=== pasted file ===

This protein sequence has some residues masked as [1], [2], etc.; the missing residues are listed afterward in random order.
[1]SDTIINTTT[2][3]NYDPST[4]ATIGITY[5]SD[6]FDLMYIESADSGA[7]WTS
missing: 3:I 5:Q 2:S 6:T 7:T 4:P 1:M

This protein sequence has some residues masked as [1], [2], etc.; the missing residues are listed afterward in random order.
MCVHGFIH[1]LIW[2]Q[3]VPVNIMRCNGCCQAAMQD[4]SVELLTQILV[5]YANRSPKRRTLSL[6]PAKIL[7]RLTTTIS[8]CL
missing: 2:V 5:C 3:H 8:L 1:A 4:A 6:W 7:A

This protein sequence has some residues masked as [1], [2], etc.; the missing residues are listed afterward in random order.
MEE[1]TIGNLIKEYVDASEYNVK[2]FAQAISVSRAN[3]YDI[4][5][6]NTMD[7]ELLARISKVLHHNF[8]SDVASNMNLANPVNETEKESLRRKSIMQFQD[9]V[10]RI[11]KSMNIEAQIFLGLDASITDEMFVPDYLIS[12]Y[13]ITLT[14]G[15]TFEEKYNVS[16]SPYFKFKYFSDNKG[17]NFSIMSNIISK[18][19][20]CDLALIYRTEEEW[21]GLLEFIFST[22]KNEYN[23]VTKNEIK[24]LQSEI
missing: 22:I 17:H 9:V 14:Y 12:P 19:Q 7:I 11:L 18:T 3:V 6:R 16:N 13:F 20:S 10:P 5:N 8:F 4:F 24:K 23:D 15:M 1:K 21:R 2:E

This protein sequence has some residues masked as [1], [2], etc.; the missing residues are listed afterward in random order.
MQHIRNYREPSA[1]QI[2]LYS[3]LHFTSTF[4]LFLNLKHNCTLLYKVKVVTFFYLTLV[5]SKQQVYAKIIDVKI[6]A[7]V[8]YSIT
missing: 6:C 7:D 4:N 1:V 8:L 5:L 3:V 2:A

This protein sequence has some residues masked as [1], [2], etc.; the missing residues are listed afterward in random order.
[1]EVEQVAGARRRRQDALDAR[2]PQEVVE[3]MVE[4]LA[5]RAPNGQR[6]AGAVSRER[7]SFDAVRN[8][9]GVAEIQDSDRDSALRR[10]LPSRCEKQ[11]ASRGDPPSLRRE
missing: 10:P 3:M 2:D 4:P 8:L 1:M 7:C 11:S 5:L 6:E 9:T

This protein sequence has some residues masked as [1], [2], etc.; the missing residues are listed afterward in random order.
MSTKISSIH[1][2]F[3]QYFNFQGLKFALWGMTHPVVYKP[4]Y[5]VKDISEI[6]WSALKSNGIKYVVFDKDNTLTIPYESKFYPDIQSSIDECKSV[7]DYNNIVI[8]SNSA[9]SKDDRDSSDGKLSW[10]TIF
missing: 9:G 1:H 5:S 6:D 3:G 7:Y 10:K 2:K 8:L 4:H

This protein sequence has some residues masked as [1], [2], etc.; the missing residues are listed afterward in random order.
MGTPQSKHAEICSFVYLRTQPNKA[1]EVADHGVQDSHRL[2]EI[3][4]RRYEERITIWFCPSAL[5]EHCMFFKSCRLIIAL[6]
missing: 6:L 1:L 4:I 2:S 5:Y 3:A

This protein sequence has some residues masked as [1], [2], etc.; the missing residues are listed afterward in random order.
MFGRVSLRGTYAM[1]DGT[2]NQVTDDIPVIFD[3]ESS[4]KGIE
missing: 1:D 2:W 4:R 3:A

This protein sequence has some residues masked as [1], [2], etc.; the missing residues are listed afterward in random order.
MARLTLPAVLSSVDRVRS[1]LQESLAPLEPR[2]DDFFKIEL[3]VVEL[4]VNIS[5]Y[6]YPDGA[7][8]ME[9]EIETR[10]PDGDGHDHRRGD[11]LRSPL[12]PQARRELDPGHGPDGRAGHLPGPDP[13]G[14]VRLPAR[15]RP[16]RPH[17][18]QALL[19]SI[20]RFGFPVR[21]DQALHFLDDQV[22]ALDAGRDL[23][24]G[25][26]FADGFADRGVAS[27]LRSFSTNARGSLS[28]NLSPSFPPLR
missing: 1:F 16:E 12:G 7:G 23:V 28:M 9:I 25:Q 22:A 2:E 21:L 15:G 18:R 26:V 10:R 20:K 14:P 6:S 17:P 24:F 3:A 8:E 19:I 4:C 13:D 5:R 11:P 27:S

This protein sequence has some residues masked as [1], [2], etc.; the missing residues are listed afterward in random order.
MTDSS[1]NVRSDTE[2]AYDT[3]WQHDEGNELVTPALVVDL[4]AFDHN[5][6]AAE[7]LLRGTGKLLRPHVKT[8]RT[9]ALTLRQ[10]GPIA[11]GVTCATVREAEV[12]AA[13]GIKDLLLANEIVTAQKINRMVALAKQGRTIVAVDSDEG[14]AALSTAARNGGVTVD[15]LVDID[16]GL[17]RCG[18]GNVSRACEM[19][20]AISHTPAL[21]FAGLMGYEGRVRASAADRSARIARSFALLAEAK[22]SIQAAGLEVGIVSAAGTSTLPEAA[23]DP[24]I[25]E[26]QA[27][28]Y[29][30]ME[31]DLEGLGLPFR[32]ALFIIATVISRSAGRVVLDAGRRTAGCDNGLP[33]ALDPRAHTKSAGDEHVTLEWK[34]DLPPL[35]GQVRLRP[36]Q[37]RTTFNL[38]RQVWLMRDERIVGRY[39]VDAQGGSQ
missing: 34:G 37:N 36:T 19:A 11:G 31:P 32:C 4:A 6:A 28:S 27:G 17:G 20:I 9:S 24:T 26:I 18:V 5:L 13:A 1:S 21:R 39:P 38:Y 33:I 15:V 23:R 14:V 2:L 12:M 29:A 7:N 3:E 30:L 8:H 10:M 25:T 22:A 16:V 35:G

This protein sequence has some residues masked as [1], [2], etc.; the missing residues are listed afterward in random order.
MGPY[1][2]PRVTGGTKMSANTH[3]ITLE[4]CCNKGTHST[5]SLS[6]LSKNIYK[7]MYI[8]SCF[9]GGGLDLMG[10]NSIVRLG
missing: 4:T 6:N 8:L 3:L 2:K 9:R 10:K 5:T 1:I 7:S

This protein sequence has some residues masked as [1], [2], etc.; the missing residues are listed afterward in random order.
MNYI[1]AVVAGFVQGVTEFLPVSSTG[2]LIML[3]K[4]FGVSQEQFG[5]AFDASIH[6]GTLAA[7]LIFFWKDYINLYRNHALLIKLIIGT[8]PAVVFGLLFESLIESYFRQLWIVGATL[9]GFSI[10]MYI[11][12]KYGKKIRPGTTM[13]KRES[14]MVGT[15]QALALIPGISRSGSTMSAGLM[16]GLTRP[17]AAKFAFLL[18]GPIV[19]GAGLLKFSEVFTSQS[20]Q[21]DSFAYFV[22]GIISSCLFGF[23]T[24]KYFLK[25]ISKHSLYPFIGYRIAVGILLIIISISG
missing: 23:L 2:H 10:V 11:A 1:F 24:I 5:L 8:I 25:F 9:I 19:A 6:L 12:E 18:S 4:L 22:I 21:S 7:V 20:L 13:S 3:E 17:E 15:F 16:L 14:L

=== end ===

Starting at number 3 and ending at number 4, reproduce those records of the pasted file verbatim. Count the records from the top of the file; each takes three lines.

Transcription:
This protein sequence has some residues masked as [1], [2], etc.; the missing residues are listed afterward in random order.
MEE[1]TIGNLIKEYVDASEYNVK[2]FAQAISVSRAN[3]YDI[4][5][6]NTMD[7]ELLARISKVLHHNF[8]SDVASNMNLANPVNETEKESLRRKSIMQFQD[9]V[10]RI[11]KSMNIEAQIFLGLDASITDEMFVPDYLIS[12]Y[13]ITLT[14]G[15]TFEEKYNVS[16]SPYFKFKYFSDNKG[17]NFSIMSNIISK[18][19][20]CDLALIYRTEEEW[21]GLLEFIFST[22]KNEYN[23]VTKNEIK[24]LQSEI
missing: 22:I 17:H 9:V 14:Y 12:P 19:Q 7:I 11:L 18:T 3:V 6:R 16:N 13:F 20:S 10:P 5:N 8:F 4:F 24:K 23:D 15:M 1:K 21:R 2:E

This protein sequence has some residues masked as [1], [2], etc.; the missing residues are listed afterward in random order.
MQHIRNYREPSA[1]QI[2]LYS[3]LHFTSTF[4]LFLNLKHNCTLLYKVKVVTFFYLTLV[5]SKQQVYAKIIDVKI[6]A[7]V[8]YSIT
missing: 6:C 7:D 4:N 1:V 8:L 5:L 3:V 2:A